In Tune

by Debra Wallace | Apr 2, 2020
In Tune

Personally and professionally, Bradley Whitford lives in perfect harmony.

Never in his wildest dreams did longtime area resident Bradley Whitford imagine that his childhood desire to perform would lead him from Broadway to the White House—or at least to The West Wing.

Whitford attributes his 34-year career to a combination of luck, opportunity and preparation. This classically trained Juilliard thespian began his career in 1985 on an episode of television’s The Equalizer, followed by a role in the movie Dead as a Doorman. But it was his theater roots that changed his destiny.

In 1990, he played the leading role of Lt. Daniel Kaffee in Aaron Sorkin’s dramatic Broadway play A Few Good Men. This marked the beginning of a long-running collaboration between the two cinematic heavyweights. Nine years later, when Sorkin was creating The West Wing, he cast Whitford as White House Deputy Chief of Staff Josh Lyman. The role earned Whitford the first of three Emmy Awards for Best Supporting Actor.

“I came from a theater background, and so did the vast majority of the cast members on The West Wing, and the stage forces you to be audacious,” he says. “So, if you have the opportunity to do both, I think it makes you a better actor. And it’s always a great deal of fun to change things up.”

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With all seven seasons of The West Wing now streaming on Netflix, Whit-ford can look back on the experience with pride. He feels incredibly fortunate to have enjoyed so many triumphs throughout his career, including Perfect Harmony, his latest comedy on NBC.

The 60-year-old actor grew up in Wayne, Pa., and lived there from ages 3 to 14, before moving to Madison, Wis. He still has strong ties to Philadelphia’s Germantown and Chestnut Hill neighborhoods, as well as the Main Line; he visits his sister and other family members and friends in the area as often as he can. In fact, when the topic of Philadelphia comes up in conversation, his mind wanders to one of the area’s seminal foods: “When I come back home, I always want a hoagie. After all, who wouldn’t?”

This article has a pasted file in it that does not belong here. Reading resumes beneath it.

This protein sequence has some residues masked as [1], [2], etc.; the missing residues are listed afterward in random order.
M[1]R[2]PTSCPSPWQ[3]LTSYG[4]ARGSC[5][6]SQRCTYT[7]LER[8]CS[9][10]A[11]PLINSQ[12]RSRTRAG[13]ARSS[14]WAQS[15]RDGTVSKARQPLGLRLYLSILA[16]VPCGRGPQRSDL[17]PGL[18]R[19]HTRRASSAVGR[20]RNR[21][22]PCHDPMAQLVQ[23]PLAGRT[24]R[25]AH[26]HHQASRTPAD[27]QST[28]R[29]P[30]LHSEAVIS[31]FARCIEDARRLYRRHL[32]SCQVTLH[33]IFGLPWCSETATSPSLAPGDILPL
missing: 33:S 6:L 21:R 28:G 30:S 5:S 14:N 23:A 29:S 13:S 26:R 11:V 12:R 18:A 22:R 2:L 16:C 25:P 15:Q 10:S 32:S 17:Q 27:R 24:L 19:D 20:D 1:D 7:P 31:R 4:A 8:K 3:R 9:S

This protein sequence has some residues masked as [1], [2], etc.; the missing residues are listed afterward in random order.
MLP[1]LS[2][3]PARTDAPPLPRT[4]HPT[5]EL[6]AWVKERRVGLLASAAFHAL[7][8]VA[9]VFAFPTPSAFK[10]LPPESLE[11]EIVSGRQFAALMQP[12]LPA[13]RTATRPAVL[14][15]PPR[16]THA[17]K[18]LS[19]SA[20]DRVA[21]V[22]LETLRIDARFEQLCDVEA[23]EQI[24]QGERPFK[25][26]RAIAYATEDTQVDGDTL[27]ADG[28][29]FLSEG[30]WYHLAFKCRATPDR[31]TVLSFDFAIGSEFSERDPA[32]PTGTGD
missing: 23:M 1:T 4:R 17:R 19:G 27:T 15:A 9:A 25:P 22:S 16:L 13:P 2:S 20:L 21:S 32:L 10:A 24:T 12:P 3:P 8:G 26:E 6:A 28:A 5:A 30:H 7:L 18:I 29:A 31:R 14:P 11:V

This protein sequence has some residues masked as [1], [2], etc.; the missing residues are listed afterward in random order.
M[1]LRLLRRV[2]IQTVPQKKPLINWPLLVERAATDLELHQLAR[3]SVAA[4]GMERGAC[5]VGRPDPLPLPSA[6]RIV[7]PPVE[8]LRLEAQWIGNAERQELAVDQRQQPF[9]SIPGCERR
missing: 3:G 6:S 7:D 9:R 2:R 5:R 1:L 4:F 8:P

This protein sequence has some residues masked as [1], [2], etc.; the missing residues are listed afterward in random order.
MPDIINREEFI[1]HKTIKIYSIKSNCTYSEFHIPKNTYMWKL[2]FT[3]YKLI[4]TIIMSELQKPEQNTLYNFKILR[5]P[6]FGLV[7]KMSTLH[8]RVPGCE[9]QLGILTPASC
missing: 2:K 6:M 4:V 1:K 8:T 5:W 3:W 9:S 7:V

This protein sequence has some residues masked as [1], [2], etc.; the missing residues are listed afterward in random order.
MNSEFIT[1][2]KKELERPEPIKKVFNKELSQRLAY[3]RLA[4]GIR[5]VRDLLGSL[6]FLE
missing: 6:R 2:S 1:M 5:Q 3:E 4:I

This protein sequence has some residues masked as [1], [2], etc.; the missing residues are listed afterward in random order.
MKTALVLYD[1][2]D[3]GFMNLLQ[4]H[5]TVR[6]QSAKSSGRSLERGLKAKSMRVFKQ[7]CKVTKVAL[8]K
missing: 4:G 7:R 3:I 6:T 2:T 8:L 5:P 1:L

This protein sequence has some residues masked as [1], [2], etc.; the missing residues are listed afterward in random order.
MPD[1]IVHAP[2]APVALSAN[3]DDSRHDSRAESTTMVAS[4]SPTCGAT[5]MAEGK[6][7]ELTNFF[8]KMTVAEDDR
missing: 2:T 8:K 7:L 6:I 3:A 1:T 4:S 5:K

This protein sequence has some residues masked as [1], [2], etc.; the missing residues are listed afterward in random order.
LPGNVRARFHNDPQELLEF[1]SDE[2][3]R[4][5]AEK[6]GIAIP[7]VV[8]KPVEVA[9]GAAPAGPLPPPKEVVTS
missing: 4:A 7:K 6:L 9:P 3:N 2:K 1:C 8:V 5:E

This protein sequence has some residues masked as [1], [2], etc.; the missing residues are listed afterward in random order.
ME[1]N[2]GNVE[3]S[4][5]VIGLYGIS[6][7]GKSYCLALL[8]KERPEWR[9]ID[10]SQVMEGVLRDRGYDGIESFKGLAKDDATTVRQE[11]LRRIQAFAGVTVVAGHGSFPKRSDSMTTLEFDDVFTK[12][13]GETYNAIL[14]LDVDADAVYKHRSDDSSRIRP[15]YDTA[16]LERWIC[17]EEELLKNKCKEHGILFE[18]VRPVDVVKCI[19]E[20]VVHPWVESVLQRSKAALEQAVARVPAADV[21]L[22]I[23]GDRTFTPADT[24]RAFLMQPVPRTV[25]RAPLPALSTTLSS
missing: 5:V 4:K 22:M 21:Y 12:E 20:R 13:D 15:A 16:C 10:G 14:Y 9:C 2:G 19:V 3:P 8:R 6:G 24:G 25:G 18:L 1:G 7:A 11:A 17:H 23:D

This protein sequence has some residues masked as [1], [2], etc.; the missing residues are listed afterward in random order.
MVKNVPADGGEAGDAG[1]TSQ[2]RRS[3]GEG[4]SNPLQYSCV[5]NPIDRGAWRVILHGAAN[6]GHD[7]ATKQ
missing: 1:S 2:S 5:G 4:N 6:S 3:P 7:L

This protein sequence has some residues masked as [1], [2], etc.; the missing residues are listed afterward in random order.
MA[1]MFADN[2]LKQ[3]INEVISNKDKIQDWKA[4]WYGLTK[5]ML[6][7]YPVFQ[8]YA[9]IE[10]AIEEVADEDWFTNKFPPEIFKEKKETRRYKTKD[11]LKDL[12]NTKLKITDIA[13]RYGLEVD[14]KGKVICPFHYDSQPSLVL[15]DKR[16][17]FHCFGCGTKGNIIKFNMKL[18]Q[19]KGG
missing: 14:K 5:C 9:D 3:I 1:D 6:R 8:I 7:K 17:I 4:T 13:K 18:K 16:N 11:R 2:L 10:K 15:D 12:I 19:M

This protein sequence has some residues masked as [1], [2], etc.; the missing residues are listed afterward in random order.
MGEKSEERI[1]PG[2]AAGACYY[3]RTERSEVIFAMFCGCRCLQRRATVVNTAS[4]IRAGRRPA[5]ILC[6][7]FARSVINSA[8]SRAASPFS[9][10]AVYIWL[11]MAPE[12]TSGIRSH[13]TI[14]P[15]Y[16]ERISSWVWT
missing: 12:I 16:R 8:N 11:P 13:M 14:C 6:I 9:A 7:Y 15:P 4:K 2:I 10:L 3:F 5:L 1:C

‘Feels like Home’

Whitford’s professional life continues to soar. He can say the same about his personal life, given his recent marriage to fellow actor Amy Landecker. The couple worked together on two shows: Hulu’s The Handmaid’s Tale; and Transparent, an Amazon Studios drama about a family dealing with their father’s transition to the opposite gender.

Whitford, the father of three, and Landecker, the mother of one, were married on July 17.They had a few days for a “semi-elopement with our children,” he says. He’s happy to admit that nearly everything about married life has exceeded his expectations.

“It has been great and really busy,” he adds. “Since I met Amy, my blood pressure has dropped. It’s been such a calm, loving and supportive relationship from the very beginning, and spending time with Amy truly feels like home.”

His Hollywood résumé is peppered with film hits such as Kate and Leopold with Meg Ryan, The Post with Meryl Streep, and Saving Mr. Banks with Emma Thompson and Tom Hanks. His TV career, aside from the roles in shows already mentioned, has included prominent roles in The Good Guys, co-starring Colin Hanks, Sorkin’s Studio 60 on the Sunset Strip, also starring Matthew Perry, and Trophy Wife, co-starring Malin Akerman.